10 Reasons We Eat What We Do On Thanksgiving
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Thanksgiving dinner is my favorite meal of the year. I love the turkey with cranberry sauce, the mashed yams with marshmallows, the roasted veggies, the cornbread... There is just so much good food and so much of it! But have you ever wondered why we eat the things we do on Thanksgiving?

1. Turkey

Turkey probably wasn't actually eaten by the pilgrims and Native Americans at the famous three-day feast in 1621. Historians believe that venison was most likely the main course. However, when Thanksgiving Day was declared a national holiday by Abraham Lincoln in 1863, turkeys were native to North America and a popular way to feed a lot of people at one time.

2. Stuffing


Originally, stuffing didn't come from a box. Stuffing birds really dates back to the Aztec communities stuffing them with spicy chili peppers. European explorers observed this practice and, by the 1500s, it was a common Christmas dinner tradition to serve a stuffed turkey in Western Europe. It was the best way to get the most out of the turkey. The use of natural juices to fluff up the bread filling meant being able to feed more people and get more calories. In historic times, people needed every calorie they could get with food not being as readily available as it is today. When the European immigrants came to America, they brought the practice of stuffing turkeys with them!

3. Potatoes

Like turkey, potatoes were not part of the original Thanksgiving feast but were a popular food at the time Thanksgiving Day was declared a holiday. Potatoes were brought over to North America by Scottish and Irish immigrants in the early 1700s. They were first grown in New Hampshire in 1716 but spread all the way to Idaho, the most abundant potato state, by the 1840s.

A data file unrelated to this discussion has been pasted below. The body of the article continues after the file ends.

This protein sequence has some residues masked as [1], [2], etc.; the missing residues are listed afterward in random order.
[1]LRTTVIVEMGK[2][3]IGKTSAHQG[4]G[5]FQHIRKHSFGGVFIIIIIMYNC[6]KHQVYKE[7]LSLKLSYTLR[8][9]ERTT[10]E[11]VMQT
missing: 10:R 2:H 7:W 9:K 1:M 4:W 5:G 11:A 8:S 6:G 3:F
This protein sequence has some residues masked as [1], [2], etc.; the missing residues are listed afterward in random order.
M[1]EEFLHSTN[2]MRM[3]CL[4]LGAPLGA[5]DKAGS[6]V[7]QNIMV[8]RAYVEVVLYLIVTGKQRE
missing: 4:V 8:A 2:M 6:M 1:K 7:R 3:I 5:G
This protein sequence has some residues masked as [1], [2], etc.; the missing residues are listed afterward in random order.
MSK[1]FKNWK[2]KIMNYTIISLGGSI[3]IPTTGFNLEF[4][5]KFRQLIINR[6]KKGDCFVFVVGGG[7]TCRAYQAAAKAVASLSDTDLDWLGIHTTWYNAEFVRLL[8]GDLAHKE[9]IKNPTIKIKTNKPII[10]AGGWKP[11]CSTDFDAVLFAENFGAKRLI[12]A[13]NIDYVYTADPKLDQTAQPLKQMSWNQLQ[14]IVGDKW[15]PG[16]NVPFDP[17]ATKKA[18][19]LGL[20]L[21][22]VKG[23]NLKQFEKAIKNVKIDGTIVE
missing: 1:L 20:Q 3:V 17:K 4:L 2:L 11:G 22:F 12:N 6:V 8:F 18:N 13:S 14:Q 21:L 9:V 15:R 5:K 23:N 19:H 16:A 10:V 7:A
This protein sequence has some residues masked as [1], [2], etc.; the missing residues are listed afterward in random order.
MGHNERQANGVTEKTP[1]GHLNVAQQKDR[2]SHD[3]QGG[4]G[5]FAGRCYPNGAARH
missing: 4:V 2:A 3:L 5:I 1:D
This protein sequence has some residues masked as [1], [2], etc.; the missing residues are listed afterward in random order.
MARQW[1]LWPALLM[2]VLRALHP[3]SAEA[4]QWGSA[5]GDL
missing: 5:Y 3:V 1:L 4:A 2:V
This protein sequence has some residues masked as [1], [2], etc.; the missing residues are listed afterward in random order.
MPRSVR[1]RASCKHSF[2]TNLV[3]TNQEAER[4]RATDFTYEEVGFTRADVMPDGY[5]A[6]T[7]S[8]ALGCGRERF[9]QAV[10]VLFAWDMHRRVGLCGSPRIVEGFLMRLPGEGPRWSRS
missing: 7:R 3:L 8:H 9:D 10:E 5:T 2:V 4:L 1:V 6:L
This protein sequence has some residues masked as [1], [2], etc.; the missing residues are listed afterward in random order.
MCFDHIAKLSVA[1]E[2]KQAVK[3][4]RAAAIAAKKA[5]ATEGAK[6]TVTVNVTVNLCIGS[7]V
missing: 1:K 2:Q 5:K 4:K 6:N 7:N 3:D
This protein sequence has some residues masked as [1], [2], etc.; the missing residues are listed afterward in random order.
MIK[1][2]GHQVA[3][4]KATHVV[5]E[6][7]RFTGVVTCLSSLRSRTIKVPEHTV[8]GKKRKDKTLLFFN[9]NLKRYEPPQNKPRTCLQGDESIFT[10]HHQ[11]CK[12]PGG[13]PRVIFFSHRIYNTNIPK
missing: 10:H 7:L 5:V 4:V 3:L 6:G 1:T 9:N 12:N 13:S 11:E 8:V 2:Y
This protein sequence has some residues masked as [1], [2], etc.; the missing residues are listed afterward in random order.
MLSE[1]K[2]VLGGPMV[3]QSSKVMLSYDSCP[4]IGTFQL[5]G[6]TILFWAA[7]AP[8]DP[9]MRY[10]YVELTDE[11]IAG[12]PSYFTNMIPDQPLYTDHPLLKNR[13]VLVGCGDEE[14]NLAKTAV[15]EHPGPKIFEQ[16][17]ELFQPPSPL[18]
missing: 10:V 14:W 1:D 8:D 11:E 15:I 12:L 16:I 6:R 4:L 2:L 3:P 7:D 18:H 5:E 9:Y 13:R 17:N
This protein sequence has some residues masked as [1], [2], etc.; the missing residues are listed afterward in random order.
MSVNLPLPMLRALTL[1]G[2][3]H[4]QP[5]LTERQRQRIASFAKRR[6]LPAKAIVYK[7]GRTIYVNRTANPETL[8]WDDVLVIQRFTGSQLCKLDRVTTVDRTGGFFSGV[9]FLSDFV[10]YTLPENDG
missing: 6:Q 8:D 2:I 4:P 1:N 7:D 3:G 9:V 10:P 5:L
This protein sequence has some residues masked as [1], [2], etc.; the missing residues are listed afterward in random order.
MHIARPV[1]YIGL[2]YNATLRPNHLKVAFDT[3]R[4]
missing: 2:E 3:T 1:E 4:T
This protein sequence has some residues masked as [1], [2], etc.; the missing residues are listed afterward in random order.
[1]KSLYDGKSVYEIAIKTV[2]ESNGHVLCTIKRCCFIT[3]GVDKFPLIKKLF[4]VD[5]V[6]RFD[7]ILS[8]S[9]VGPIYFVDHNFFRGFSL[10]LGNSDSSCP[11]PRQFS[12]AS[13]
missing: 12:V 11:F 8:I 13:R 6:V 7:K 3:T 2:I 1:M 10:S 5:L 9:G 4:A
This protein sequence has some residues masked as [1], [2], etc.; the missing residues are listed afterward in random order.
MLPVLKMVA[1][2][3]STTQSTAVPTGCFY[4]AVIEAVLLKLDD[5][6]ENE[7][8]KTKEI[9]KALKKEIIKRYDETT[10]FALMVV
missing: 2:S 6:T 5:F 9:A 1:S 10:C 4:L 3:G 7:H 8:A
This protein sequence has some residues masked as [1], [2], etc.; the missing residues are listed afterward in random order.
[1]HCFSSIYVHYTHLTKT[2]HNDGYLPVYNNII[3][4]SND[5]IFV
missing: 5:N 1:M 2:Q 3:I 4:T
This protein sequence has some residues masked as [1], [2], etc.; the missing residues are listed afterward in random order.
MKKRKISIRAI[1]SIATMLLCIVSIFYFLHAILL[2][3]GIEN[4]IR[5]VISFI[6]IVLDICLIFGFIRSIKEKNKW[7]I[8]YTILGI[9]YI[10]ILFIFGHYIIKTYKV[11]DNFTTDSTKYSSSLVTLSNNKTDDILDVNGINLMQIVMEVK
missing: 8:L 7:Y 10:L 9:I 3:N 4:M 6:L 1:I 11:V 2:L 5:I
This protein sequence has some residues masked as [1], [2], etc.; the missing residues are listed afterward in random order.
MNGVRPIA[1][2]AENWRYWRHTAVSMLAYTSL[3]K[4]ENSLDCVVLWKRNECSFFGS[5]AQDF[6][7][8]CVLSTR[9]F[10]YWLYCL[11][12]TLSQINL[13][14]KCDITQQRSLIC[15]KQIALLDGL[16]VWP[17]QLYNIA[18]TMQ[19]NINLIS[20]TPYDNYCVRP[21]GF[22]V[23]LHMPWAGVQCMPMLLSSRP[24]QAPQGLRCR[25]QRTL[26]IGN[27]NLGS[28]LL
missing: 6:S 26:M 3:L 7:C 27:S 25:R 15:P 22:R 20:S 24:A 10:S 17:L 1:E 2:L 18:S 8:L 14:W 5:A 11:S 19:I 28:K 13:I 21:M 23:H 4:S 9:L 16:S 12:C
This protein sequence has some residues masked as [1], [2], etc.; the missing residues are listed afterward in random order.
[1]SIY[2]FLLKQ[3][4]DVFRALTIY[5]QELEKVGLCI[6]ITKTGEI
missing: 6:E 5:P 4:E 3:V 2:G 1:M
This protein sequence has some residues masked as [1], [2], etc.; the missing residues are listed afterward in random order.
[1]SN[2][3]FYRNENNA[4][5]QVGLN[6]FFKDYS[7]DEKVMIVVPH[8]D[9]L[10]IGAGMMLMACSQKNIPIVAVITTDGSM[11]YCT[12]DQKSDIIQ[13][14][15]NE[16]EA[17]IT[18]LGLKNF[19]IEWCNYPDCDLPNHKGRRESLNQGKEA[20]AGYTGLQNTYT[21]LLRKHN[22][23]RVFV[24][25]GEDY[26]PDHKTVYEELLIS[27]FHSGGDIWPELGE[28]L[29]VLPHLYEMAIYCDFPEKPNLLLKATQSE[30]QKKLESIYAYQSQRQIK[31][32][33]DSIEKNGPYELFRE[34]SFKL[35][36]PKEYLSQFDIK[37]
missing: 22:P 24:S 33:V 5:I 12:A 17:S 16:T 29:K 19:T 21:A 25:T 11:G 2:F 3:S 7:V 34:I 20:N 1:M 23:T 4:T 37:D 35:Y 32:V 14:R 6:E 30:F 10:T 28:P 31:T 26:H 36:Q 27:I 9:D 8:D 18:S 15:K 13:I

4. Cornbread


Corn was a staple in the Native American diet and plentiful in North America during the 17th century. It is believed that corn was eaten at the first Thanksgiving feast but would have been more like a corn pudding than a cornbread.

5. Cranberry sauce

Cranberries are native to North America and are in season right around Thanksgiving. They were very important to Native American communities in North America, being used as fabric dyes, medicines, and a food source. Historians believe that it is highly likely that cranberries were in fact shared by the pilgrims and Native Americans due to there abundance in the fall season!

6. Green Bean Casserole


Beans were another staple in the Native American diet. It is very likely they too could have eaten green beans with the pilgrims in 1621. Green bean casserole, however, is a modern preparation of green beans that became popular with the rise of prepared frozen, packaged, and canned foods in the 1950s.

7. Pumpkin Pie

Pumpkins were definitely available in 1621, but most likely they were not prepared in pie form. The settlers would have to know how to make a pie, but the butter and pie crust ingredients needed would not have been available to them. Pumpkin and other types of squash may have been roasted over a fire or perhaps filled with a custard. Pumpkin pie became the modern tradition when magazine editor Sarah Josepha Hale attempted to set an ideal Thanksgiving dinner tradition with the Lincolns' declaration of the holiday in 1863.

8. Mashed Yams


Just like regular potatoes, sweet potatoes were not available in North America in the 17th century. Sweet potatoes originated in South and Central America. They did not make it to North America until the 18th century. At the time of Lincoln's Thanksgiving Day declaration, candied sweet potatoes were a popular American dish, thus quickly becoming a traditional Thanksgiving food. Mashed yams with marshmallows specifically dates back to 1919 in a recipe published by the Barrett Company.

9. Gravy

Gravy is another means of using the whole bird. Turkey remains were boiled in a pot and the water was thickened with ground grains to make cornbread.

10. Wine


The pilgrims and Indians did not drink wine at the first Thanksgiving. It is believed that they drank beer made from pumpkin and parsnips or fermented apple juice, also known as hard cider. Where the wine tradition came from most likely has something to do with its rise to popularity and sophisticated status. But if you want to be more traditional, I suggest getting yourself an Angry Orchard or Pumpkin Ale!

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This article has not been reviewed by Odyssey HQ and solely reflects the ideas and opinions of the creator.

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